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To provide protection for an individual’s personal information to be processed for the purposes of commercial transactions.

All individuals and organizations that process personal data in their dealings must comply with the rules set out in the Personal Data Protection Act 2010. The Federal Government and the State are exempted.

What Are the Rules?

  1. General Principle
  2. Notice and Choice Principle
  3. Disclosure Principle
  4. Security principles
  5. Retention Principle
  6. Data Integrity Principle
  7. Access Principle

Any information/data or a chain of information that allows a living individual to be identified are covered under the Personal Data Protection Act. Below are some examples of data that can be considered as personal data:

  1. Name and address
  2. Identification card number
  3. Passport number
  4. Health Information
  5. E-mail Address
  6. Picture
  7. lmages recorded by the closed-circuit television (CCTV)
  8. Information contained in personal files
An organization must comply with the Act only if the organization is “processing” personal data. Personal Data Protection Act gives definition to the meaning of the word “processing”. “Processing” have many definitions. “Processing” personal data means doing something towards the data including collecting, recording, holding, storing, organizing, modifying, disclosing and destroying. Reading or access the information already considered as “processing”
Examples of activities that can be considered as “processing” includes:
  1. Collecting data through forms, by phone or via the web
  2. Publishing data
  3. Selling data
  4. Using administrative data
  5. Using data for marketing purposes
  6. Recording data
  7. Disclosing or providing data to other organizations
  8. Destroying data
Personal Data Protection Act applies to individuals and organizations if they are “data user”. “Data User” is an individual or organization that:
  1. Processes personal data, or
  2. Has control over the processing of personal data, or
  3. Allows processing of personal data
A data processor is an individual or organization that processes personal data on behalf of the data user, and does not process the personal data for any of his own purposes. Personal Data Protection Act does not apply to a data processor.
If organization A engages organization B to process data on its behalf, in this connection, organization A is the data user while organization B is the data processor. Personal Data Protection Act requires organization A to ensure that organization B pledges to take measures to protect the security of data processed. Organization A is also required by the Act to ensure that organization B complies with such measures.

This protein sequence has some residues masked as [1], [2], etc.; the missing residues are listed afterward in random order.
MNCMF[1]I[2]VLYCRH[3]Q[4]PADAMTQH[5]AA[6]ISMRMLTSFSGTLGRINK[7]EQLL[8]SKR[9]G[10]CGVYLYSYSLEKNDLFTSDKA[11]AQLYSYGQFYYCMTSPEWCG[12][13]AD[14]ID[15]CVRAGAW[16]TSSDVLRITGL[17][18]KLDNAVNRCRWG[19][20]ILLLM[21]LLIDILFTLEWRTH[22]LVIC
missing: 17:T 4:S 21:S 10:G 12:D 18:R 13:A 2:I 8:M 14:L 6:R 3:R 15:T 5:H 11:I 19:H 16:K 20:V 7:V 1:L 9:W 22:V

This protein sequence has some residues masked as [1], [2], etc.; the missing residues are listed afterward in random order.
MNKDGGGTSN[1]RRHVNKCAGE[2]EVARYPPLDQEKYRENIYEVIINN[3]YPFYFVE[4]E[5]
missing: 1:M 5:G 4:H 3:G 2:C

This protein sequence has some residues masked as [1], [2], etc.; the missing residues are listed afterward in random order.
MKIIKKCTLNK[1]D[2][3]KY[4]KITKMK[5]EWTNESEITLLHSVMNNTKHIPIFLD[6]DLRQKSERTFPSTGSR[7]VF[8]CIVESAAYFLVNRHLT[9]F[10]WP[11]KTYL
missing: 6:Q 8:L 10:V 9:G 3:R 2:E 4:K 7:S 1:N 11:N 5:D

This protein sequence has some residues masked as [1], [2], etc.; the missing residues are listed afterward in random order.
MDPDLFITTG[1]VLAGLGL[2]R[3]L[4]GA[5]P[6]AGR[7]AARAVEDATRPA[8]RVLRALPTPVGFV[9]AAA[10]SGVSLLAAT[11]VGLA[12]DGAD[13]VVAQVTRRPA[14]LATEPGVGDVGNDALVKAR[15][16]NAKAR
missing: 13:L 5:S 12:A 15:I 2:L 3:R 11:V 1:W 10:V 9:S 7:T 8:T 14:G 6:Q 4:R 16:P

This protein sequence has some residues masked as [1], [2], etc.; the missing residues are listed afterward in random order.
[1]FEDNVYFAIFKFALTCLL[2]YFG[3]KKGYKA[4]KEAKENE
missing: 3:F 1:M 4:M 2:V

Personal Data Protection Act provides rules concerning good practices in the processing of personal data of living individuals. The Act defines the individuals whose data is processed by data users as data subjects.

Data subjects are given the following rights:

  1. The right to be told whether their data is processed by an organization
  2. The right to access personal data
  3. The right to rectify personal data
  4. The right to withdraw consent to process personal data
  5. The right to prevent processing likely to cause damage or distress (distress)
  6. The right to prevent processing for purposes of direct marketing

Under the Personal Data Protection Act, sensitive personal data means any data consisting of information as to an individual’s physical or mental health condition, political opinions, religious beliefs and other beliefs of a similar nature. In addition, the commission or alleged commission by the individual of any offense is also a sensitive personal data.

The Act does not allow the processing of sensitive personal data except for the purposes specified in the Act and must be with explicit consent of the data subject.

Individuals who feel that their personal data have been processed in breach of any provision of the Act may make a complaint to the Personal Data Protection Commissioner.

Remedies under the Personal Data Protection Act is in the form of a criminal offense. The Act has created several new criminal offenses. Among them are the following:

  1. Processing of personal data without a certificate of registration
  2. Processing of personal data after the revocation of registration
  3. Non-compliance with the Personal Data Protection Principles
  4. Processing of personal data after consent is withdrawn
  5. Processing of sensitive personal data not in accordance with the conditions that have been set
  6. Selling or offering to sell personal data
  7. Failure to comply with the requirements of the Personal Data Protection Commissioner to comply with the notice on direct marketing.

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